Do Leaders Need Followers? Maybe!

So, what does it take to be a leader? Can you count the number of times that question has been asked and answered? While many answers exist, this short TED video by Derek Sivers (@sivers) from 2010, offers compelling evidence of leadership.

Dynamite Entertainment's The Lone Ranger #4 co...

Dynamite Entertainment’s The Lone Ranger #4 cover. Art by John Cassaday. (Photo credit: Wikipedia)

Leaders need followers.  Sure, you can be a lone wolf – a la The Lone Ranger. However, The Lone Ranger’s impact was limited because he lacked followers to carry his vision far and wide. Contrast that with the young man in Derek’s TED presentation.

The first guy to dance inspired another, which then inspired another and the flood gates opened wide from there.  Now, one could argue that getting people to dance at an outdoor concert is like shooting fish in a barrel.  But, what compelled them to run over and dance with this guy and his followers? Dancing in place would have allowed them quicker access to their stuff. Obviously, people like to contribute to something bigger than themselves.

I don’t intend to diminish the ability of any one individual to impact the world. Sometimes, the sacrifice of a single individual will inspire a movement.  But, unless someone communicates that sacrifice the purpose may be lost. Inspiring others to act will exponentially impact the world with every new follower. The Lone Ranger’s mission could not be fulfilled with followers (aside from his side-kick Tonto). His vigilante approach demanded that he live outside societal norms.  Therefore, followers may have meant that he was less capable of fulfilling his mission.

The point I’m trying to make is that you need to determine the type of leader you want to become.  Do you have a single mission that will be accomplished within your lifetime? Or, will you start something bigger by attracting followers to carry on your vision.

I thought my single mission was to simply raise my children to be good productive citizens. While that satisfies the basic needs, my mission is more complicated than that. I know I cannot guarantee any specific outcomes, but I feel compelled to continue the progress of past generations.  Perhaps, I can inspire my kids to leadership by emulating those traits and helping them find their passion and their followers.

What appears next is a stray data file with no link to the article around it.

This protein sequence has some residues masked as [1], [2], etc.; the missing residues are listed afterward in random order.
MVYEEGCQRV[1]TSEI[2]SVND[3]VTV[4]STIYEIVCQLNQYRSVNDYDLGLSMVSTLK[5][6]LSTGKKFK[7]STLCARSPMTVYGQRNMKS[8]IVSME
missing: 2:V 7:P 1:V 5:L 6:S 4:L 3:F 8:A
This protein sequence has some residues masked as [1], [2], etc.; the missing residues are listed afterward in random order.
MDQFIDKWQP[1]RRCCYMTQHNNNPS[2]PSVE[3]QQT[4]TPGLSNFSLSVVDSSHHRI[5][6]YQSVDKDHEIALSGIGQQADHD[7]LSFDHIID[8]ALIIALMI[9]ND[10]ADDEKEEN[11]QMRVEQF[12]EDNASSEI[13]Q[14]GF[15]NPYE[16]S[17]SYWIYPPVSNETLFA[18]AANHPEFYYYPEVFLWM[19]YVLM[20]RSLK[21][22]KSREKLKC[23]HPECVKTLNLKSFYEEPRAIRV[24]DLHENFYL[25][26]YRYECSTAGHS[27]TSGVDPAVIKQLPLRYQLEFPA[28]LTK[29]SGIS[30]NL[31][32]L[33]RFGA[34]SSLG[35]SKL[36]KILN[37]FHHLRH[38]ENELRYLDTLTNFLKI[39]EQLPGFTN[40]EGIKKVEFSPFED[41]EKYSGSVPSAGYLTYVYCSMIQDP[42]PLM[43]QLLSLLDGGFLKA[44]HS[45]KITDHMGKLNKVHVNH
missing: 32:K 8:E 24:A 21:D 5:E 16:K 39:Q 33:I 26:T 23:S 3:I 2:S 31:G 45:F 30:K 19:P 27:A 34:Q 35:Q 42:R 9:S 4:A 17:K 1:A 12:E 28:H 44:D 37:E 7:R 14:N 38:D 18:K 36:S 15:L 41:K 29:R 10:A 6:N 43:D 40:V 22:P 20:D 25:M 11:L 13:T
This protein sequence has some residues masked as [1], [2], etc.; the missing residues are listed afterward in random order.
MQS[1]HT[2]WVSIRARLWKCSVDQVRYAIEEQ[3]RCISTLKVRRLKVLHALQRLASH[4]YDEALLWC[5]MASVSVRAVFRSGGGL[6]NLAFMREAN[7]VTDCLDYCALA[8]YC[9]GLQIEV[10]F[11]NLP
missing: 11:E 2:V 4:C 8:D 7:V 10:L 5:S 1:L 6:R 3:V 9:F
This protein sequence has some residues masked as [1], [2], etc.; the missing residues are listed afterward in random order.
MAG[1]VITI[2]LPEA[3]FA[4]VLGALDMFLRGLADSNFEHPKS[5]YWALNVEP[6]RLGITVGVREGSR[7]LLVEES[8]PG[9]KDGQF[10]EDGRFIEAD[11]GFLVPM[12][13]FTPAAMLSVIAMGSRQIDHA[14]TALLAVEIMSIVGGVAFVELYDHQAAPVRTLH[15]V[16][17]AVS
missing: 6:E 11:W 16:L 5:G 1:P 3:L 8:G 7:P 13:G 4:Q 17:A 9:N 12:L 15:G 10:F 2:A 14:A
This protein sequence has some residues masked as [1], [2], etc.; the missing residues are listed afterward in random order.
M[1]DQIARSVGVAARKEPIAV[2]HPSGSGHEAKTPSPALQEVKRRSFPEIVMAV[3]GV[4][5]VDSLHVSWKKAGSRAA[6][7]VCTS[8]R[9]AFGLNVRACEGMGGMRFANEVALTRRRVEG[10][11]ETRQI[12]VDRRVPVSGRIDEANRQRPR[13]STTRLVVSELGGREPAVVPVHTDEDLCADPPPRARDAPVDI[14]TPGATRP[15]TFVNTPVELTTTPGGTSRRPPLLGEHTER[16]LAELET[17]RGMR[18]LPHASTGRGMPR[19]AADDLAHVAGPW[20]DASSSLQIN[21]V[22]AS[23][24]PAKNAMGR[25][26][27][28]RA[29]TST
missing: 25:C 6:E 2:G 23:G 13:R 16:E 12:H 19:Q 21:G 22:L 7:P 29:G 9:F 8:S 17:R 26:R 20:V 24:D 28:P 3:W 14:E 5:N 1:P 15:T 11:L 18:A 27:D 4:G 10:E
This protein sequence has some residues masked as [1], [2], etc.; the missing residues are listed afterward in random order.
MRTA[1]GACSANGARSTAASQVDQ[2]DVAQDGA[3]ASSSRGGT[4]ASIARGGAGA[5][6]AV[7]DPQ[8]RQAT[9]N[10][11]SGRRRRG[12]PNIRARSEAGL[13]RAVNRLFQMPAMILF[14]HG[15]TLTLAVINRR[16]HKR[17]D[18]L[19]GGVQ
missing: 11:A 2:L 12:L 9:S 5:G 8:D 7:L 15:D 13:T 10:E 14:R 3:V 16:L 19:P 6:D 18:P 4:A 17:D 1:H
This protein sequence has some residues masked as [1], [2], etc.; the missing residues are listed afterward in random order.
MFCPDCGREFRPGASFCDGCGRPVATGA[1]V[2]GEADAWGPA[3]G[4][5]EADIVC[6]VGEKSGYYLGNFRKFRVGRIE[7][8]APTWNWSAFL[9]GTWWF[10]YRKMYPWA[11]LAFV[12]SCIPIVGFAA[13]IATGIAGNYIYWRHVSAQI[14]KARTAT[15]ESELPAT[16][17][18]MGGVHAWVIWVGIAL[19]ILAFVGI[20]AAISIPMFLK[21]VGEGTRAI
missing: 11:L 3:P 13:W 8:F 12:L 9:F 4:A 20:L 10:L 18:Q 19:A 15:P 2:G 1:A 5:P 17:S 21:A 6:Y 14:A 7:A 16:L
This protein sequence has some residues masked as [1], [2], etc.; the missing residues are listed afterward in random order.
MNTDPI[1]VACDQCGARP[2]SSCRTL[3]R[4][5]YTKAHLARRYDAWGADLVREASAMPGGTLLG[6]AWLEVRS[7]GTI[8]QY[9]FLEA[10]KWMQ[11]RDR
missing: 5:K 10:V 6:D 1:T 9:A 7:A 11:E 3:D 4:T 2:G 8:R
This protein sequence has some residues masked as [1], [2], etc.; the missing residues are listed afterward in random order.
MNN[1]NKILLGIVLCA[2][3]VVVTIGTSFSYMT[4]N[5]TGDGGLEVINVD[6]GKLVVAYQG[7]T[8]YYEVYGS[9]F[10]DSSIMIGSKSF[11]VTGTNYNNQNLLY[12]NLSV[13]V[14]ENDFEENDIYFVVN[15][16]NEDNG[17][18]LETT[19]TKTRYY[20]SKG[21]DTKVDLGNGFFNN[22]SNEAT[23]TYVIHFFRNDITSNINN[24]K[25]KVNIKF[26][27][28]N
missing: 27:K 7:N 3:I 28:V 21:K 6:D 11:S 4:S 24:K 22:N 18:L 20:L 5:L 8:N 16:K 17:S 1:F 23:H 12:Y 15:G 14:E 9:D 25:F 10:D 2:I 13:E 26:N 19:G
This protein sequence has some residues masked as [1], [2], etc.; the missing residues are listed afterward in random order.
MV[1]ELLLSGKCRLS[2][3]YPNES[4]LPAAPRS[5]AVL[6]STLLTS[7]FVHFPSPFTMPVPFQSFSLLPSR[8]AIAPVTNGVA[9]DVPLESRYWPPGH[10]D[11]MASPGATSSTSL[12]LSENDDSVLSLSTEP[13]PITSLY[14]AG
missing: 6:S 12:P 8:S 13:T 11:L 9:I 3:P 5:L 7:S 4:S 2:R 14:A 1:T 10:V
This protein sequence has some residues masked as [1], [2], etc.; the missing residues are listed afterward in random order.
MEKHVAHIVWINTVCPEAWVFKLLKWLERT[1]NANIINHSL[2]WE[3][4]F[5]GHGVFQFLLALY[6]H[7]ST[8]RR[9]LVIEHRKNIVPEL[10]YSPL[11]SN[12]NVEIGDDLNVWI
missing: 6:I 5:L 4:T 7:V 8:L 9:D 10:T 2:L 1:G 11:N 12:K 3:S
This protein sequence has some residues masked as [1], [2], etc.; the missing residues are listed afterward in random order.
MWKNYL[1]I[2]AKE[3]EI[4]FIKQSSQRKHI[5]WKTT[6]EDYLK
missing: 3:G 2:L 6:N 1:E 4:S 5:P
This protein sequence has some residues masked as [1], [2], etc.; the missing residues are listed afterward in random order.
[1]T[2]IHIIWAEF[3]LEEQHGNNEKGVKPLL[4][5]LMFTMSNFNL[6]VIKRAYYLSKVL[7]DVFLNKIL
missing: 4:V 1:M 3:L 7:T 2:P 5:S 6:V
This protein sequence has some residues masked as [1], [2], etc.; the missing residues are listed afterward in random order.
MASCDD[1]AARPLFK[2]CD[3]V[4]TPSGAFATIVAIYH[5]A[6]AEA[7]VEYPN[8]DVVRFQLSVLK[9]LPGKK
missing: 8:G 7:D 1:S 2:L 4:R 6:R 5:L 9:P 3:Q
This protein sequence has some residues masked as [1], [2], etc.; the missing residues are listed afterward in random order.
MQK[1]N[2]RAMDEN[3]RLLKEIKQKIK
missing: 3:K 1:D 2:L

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Leadership – The Big Lie

Napoleon Crossing the Alps

Napoleon Crossing the Alps (Photo credit: Wikipedia)

No, I don’t think that the “idea” of leadership is a lie.  However, what passes for leadership is a lie.  As a matter of fact, I think many organizations or institutions don’t truly want leaders in their organization.  They want followers and doers.

Gifted leaders possess vision, tenacity, humility, honesty and flexibility.  Yes, historical examples of “leaders” that lacked these traits exist, but they merely support my thesis above.  Often, these “leaders” were in title only or brought out the worst in their followers.  Great historical leaders, while flawed, were far and few in between.  Historical leaders include George Washington, Abraham Lincoln, Martin Luther King, Jr., Winston Churchill, Mother Teresa, and Mohandas Gandhi.  These people and their contributions will endure through the ages.

Other names will too, but they are far more complicated and not beloved by all.  For example, Napoleon Bonaparte, Adolph Hitler, J Edgar Hoover, George Custer, …..  While they all had vision, tenacity and flexibility they lacked honesty and humility.  They often boldly charged into battle, but often for personal glory missing the greater opportunity because of concern for their own legacy.

Too many contemporary “leaders” seek to build their legacy versus building lasting institutions.  They seek to secure their spot in recorded history, but lack the humility and honesty to contribute to enduring institutions.  Few will rise to the historical success of Alexander the Great.  There just isn’t enough of the known world left to conquer.  However, it is totally within our grasp to contribute to something greater than ourselves.  True leadership does not always involve creating lasting institutions, monuments or even a side note in the historical record.  Striving to exemplify leadership traits to your children and those that admire you may be the lasting legacy you seek.  Legacies might be akin to karma.  You may not always have the satisfaction of witnessing karma in action, but be assured that like karma, your legacy will live on in the people you impact and engage along the way.